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Discussing the current state of the Yankees offense

The Yankees have 10 hitters for nine lineup spots. What to do?

New York Yankees v Oakland Athletics Photo by Lachlan Cunningham/Getty Images

The New York Yankees didn’t add the big free agent shortstop that everyone wanted. Instead, Cashman opted for a more pragmatic approach, if you will. The team retained its nucleus resigning Anthony Rizzo to a two-year deal and making a couple of trades with the Minnesota Twins and San Diego Padres.

Gone were Luke Voit, Gio Urshela, and Gary Sánchez from the major league lineup. In came Josh Donaldson and Isiah Kiner-Falefa via trade, and also the return of Aaron Hicks following a year out with injury. These moves were made with the mindset of a deeper lineup and better defense in key spots, most importantly catcher, but it shouldn’t go unnoticed that Boone stated he felt Donaldson gave the Yanks an upgrade on both sides of the ball.

While it is way too early to assess how all of this will turn out, right now is as good a time as any to talk a little about lineup construction and the ideal distribution of playing time moving forward. The Yankees are not much of a platoon team with established players capable of facing righties and lefties in most positions, but the offense currently has one more starting-caliber hitter than lineup spots.

Here’s the 10-hitter group:

C - Kyle Higashioka/José Trevino (it’s a given that only one of these two will start on any day)

IF - Anthony Rizzo, DJ LeMahieu, Gleyber Torres, Isiah Kiner-Falefa, Josh Donaldson

OF - Aaron Judge, Giancarlo Stanton, Joey Gallo, Aaron Hicks

Whether you agreed with the Luke Voit trade or not, once Anthony Rizzo came back, there was hardly a way to project regular at-bats for the former Yankee, considering all the options for a designated hitter on any given night.

Rizzo, Donaldson, Stanton, Judge, and Gallo will all play every day for the most part. They are the five staples of this lineup and all provide good to excellent value defensively. The first three are likelier to spend some time at DH as well. Because Gleyber Torres is not going to play shortstop with regularity, that assures Isiah-Kiner Falefas’s role as the sole shortstop for the foreseeable future. This battle then becomes about three hitters for two spots — DJ LeMahieu, Gleyber Torres, and Aaron Hicks.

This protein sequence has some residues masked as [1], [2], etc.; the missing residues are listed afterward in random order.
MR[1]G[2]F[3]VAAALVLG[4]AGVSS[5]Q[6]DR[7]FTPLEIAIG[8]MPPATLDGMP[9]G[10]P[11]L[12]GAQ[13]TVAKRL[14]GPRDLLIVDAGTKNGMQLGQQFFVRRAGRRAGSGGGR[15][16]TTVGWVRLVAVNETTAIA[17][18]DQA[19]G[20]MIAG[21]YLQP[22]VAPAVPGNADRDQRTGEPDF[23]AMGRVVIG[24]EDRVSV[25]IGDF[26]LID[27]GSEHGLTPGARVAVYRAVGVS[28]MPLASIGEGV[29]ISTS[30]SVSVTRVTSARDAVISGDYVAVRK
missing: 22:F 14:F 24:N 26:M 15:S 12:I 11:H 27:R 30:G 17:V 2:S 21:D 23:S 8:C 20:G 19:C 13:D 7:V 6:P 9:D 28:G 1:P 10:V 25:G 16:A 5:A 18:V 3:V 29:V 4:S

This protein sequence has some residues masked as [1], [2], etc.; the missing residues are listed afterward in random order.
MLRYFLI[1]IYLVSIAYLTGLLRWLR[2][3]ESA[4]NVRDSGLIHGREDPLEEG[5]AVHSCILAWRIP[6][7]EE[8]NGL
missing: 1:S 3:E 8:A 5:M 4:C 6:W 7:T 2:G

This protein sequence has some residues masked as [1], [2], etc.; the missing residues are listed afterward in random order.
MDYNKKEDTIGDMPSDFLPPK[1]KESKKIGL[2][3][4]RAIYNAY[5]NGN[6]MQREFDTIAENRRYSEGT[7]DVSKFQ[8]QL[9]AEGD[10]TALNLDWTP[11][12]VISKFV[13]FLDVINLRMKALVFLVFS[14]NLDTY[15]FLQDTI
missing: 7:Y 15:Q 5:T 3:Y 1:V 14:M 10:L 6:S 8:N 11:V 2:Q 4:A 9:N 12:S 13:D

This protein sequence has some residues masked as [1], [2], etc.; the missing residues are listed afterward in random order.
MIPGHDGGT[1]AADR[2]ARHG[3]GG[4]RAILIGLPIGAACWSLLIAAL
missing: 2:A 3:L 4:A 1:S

Although the situation in center field isn’t as drastic as in shortstop, the organization doesn’t seem that willing to play anyone other than Hicks in center consistently. Aaron Judge and Joey Gallo can fill in, but doubtful it’ll be in an everyday capacity. That gives Aaron Hicks the edge among the three, leaving us with just LeMahieu and Torres.

First I want to reiterate that it’s only natural that both hitters will get a significant number of at-bats, due to days off, natural rotating, and other factors. However, I would prioritize giving LeMahieu a string of games to see how much that sports hernia he played through affected his performance in 2021. We’re talking about a hitter with back-to-back top five MVP finishes in ‘19 and ‘20 who posted league-average members playing through a significant injury in 2021. Torres hasn’t been the same hitter since 2019 and I want to see him playing himself into the lineup more than anything else, especially when I’m looking at questionable defense.

Thus, my ideal lineup is as follows:

  1. 3B - Josh Donaldson
  2. RF - Aaron Judge
  3. 1B - Anthony Rizzo
  4. DH - Giancarlo Stanton
  5. 2B - DJ LeMahieu
  6. LF - Joey Gallo
  7. CF - Aaron Hicks
  8. SS - Isiah Kiner-Falefa
  9. C - Kyle Higashioka/José Trevino

The idea of Josh Donaldson leading off is one that I agree with basically out of default. Anthony Rizzo fits in well in the three-hole between Judge and Stanton, and although in an ideal world peak LeMahieu would be the leadoff man, it doesn’t make too much sense to put this much pressure on him at the beginning of the season.

It’s an old cliche, but it’s true enough that Josh Donaldson is a professional hitter, and probably a little underrated at this point in his career. He’ll see a lot of pitches and provide that solid blend of on-base skills and pop. Aaron Judge and Giancarlo Stanton at the two and four-hole we’re used to. Although I don’t expect Rizzo to have an OPS above .900 against lefties again, his reverse splits in 2021 show that he can handle lefties with the best of them.

Donaldson and Rizzo are in the back half of their respective careers, and we know about the injury concerns with the Bronx Bombers. Even if Hicks and LeMahieu get off to strong starts, Gleyber will have no problem getting into the lineup — it’s about what he does with those at-bats. It’s hard to predict what we’ll get from DJ LeMahieu and Aaron Hicks, and although they may not be at the top of their game, it’s reasonable to expect above-average production from both of them, especially healthy.